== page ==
Safe House—Milwaukee, Wisconsin
This Midwestern U.S. restaurant has a rather nondescript exterior, but that seems to be the precisely the point, just like the secret locations in your favorite spy thriller. Everything related to the spy-themed restaurant is based on the CIA definition of a safe house, which is meant to be a seemingly innocent premise where an intelligence organization would conduct its covert operations in relative security. Nowhere will you find a sign advertising "Safe House", and you even need to know the password to enter the establishment. If you ever find yourself in Milwaukee, this top-secret restaurant is worth seeking out; though remember, you didn’t hear it from us.
Modern Toilet—Taipei City, Taiwan Province, China
De Kas—Amsterdam, The Netherlands
Anyone who owns a garden knows that nothing compares to making a meal with fresh produce you've grown yourself. Imagine a restaurant where the menu selections are prepared using the freshest possible ingredients, and by freshest, we mean harvested in the field at sunrise of the same day you are dining there. Welcome to De Kas, an old greenhouse in Amsterdam that was due to be demolished in 2001, but was saved by an ambitious Michelin star chef, Gert Jan Hageman, who converted the unique twenty six foot high glass building into a restaurant and nursery. Mediterranean vegetables, herbs and edible flowers are grown and harvested at the greenhouse and garden near the restaurant, and Hageman can be found in De Kas’ nursery daily, working the soil, planting, weeding and harvesting herbs and vegetables.
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The Bubble Room—Captiva Island, Florida
Opened in 1979, this eclectic restaurant decorated with classic toys from the 1930s and 1940s started as a small one-room eatery, and today has grown into a multi-themed restaurant occupying all three stories of the house it originated in. Staff are known as "bubble scouts," each wearing a different crazy hat. Moving trains are on all three floors and photographs of old-time movie scenes and stars adorn every available wall space. “It’s always Christmas at the Bubble Room” is a theme made evident by the presence of the many Father Christmases, the Elf Room, and year-round Christmas lights. Music from the 1920s to 1940s serves as the soundtrack for The Bubble Room, and the bright and cheerful pastel colors of the venue make it a near-hallucinatory experience. Favorites on the current menu are original items offered since the restaurant’s early days such as Socra cheese (a cheese served flamed tableside), Bubble Bread, and many of the colossal-sized desserts.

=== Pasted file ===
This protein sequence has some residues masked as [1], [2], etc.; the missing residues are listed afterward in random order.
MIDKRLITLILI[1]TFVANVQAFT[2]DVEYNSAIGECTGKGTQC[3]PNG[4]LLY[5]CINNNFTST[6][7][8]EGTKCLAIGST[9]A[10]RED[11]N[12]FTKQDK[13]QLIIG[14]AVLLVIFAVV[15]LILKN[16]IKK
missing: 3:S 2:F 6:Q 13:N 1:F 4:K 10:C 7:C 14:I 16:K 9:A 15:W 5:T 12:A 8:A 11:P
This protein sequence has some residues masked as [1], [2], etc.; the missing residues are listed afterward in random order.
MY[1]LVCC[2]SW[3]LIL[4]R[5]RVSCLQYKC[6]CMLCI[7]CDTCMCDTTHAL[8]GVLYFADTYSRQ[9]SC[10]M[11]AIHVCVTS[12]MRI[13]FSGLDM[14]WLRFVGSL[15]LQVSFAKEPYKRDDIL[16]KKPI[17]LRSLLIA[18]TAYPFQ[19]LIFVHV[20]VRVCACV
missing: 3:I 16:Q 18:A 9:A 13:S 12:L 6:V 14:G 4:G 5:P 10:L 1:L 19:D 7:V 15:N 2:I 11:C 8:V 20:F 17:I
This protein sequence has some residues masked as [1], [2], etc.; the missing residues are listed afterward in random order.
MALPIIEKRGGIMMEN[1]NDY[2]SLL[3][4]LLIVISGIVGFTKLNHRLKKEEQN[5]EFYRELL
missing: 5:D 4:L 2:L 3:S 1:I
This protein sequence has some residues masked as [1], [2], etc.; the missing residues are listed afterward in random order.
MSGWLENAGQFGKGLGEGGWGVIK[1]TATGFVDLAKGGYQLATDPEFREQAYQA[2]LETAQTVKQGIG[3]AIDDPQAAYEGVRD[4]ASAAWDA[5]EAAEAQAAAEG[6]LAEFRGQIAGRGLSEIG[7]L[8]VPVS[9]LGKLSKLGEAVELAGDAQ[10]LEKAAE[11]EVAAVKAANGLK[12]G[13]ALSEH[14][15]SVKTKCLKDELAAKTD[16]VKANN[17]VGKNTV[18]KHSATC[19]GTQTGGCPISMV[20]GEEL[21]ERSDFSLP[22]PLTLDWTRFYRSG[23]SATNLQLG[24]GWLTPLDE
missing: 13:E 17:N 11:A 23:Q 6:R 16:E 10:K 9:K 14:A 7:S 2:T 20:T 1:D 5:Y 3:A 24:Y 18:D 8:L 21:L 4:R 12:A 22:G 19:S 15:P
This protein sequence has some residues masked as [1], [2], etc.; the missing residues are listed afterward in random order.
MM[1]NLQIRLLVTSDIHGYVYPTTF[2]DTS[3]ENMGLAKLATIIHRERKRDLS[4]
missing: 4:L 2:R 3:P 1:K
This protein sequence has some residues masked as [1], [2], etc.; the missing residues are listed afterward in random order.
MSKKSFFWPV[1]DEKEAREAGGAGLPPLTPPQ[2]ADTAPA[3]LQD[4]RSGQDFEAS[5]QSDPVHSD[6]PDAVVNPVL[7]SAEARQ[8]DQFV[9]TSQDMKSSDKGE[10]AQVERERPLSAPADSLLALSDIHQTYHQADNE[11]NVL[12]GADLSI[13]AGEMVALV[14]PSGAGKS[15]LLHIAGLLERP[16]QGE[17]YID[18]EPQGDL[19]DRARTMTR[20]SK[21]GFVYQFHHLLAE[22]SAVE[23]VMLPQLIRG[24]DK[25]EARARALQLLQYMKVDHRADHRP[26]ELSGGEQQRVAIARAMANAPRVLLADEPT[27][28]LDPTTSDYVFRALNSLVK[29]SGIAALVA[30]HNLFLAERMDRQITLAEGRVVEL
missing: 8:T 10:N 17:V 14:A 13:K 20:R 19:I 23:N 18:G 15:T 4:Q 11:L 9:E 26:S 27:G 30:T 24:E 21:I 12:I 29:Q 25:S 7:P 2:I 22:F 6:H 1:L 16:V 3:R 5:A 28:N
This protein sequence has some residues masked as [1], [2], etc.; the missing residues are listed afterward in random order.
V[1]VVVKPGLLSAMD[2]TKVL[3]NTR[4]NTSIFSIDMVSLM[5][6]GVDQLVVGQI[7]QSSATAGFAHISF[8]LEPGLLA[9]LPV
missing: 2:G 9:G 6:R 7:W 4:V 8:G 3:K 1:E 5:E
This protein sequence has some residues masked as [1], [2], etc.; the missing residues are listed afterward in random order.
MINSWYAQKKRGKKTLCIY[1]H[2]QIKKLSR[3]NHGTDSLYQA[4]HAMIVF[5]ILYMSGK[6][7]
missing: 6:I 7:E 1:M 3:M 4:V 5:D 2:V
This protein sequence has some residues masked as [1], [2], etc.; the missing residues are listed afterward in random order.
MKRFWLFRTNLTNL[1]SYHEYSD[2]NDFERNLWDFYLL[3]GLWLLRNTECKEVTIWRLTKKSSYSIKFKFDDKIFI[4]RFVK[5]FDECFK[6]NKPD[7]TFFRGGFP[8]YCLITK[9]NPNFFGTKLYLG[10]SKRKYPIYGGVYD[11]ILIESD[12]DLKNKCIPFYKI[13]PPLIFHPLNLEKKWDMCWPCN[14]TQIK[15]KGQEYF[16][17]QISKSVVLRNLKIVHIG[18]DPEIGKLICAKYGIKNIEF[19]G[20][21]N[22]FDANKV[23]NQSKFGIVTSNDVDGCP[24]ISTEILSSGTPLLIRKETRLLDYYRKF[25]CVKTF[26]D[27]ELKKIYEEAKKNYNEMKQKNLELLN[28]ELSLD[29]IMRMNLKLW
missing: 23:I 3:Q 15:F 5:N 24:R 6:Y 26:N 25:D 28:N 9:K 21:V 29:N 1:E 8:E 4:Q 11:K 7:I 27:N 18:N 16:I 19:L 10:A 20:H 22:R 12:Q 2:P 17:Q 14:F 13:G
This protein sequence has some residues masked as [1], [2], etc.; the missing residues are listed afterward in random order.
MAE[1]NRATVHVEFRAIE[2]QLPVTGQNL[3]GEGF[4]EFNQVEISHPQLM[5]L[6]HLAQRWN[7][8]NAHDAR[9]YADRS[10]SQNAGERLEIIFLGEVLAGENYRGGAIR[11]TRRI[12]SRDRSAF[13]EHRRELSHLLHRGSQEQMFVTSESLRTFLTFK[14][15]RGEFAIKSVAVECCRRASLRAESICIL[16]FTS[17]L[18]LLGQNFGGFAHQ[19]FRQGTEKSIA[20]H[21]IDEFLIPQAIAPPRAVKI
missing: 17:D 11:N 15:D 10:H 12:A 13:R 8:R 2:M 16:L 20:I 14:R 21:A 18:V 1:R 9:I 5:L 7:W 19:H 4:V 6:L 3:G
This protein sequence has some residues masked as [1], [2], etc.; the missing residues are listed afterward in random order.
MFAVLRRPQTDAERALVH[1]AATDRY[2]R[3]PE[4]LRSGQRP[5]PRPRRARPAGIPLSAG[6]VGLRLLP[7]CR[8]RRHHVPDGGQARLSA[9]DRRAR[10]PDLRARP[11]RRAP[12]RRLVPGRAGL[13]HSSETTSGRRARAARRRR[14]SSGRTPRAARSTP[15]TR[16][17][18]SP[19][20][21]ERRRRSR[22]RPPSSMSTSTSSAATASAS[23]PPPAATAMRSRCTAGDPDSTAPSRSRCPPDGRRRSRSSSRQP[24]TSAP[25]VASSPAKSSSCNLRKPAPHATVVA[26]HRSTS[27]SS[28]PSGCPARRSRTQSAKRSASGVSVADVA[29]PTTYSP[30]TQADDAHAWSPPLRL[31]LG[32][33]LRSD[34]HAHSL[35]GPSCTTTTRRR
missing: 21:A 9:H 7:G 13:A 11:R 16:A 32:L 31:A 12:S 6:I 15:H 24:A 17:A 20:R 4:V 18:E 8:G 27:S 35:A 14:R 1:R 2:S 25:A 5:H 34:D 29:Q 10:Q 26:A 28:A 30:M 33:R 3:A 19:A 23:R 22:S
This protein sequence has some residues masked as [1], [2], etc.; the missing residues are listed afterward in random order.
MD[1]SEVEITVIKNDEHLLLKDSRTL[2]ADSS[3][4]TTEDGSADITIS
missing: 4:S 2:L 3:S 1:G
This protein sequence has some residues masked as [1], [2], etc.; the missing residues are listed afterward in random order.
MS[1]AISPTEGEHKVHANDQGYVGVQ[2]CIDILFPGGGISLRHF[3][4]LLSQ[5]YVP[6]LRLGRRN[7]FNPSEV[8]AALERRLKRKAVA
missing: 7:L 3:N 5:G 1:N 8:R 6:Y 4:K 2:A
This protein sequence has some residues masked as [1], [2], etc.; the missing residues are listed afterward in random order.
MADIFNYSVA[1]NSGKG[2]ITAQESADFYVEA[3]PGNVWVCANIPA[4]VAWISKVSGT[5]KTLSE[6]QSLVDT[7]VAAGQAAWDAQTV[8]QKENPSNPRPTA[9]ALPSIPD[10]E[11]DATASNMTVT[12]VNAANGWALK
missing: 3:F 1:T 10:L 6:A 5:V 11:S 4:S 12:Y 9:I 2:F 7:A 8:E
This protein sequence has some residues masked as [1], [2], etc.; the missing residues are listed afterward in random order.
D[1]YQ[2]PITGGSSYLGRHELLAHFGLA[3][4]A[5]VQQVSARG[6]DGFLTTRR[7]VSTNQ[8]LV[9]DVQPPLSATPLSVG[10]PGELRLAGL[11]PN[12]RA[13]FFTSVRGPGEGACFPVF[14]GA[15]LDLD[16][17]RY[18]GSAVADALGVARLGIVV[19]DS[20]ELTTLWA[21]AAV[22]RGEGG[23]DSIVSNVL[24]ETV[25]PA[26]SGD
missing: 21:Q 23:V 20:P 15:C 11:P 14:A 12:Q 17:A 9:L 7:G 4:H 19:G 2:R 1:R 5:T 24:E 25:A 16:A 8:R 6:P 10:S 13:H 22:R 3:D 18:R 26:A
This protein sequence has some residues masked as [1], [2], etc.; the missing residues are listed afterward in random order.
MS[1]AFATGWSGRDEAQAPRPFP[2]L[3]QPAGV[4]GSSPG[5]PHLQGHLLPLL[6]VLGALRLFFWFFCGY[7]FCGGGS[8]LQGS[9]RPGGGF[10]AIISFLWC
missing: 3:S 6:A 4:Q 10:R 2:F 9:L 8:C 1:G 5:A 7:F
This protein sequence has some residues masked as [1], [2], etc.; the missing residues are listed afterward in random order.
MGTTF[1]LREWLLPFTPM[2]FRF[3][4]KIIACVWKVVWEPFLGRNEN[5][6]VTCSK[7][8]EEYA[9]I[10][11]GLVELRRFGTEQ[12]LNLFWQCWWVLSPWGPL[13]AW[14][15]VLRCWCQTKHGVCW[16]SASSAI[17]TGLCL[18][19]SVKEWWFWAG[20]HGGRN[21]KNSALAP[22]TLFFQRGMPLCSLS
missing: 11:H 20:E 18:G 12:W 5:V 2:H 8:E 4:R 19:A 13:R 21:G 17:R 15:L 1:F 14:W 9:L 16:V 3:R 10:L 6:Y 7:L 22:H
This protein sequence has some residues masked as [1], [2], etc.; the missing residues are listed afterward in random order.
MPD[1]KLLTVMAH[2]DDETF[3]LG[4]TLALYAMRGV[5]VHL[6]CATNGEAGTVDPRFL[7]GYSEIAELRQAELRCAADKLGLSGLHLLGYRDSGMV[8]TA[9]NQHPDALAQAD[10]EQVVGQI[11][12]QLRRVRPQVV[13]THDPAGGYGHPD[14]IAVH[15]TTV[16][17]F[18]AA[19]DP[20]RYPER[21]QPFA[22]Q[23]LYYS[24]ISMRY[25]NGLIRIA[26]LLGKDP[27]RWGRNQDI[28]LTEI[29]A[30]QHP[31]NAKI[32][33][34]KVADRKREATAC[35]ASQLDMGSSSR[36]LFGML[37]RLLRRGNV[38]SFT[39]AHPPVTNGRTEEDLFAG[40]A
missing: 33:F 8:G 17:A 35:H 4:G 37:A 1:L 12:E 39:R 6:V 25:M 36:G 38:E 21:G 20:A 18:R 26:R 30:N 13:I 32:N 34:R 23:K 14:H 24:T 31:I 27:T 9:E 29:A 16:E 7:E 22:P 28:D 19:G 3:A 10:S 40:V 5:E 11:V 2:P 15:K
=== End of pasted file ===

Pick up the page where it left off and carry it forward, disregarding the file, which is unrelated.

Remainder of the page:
This novel experience certainly puts a new spin on the term “blind date,” though it may not be able to help awkward silences. Dining in the dark has been around for quite some time abroad, but the concept was only first introduced in Canada in 2006, with the opening of O.NOIR in Montreal and then a second location in Toronto in 2009. O.NOIR's philosophy is that a diner’s enjoyment is amplified when his sight is eliminated as the other senses become heightened. Flashlights, cellphones, and luminous watches are prohibited from the dark dining establishment. The evening starts in a lit bar where guests place their orders; then they are led by a server into an unlit dining room, where a two-hour seated dinner service begins with servers explaining where everything is placed on the table.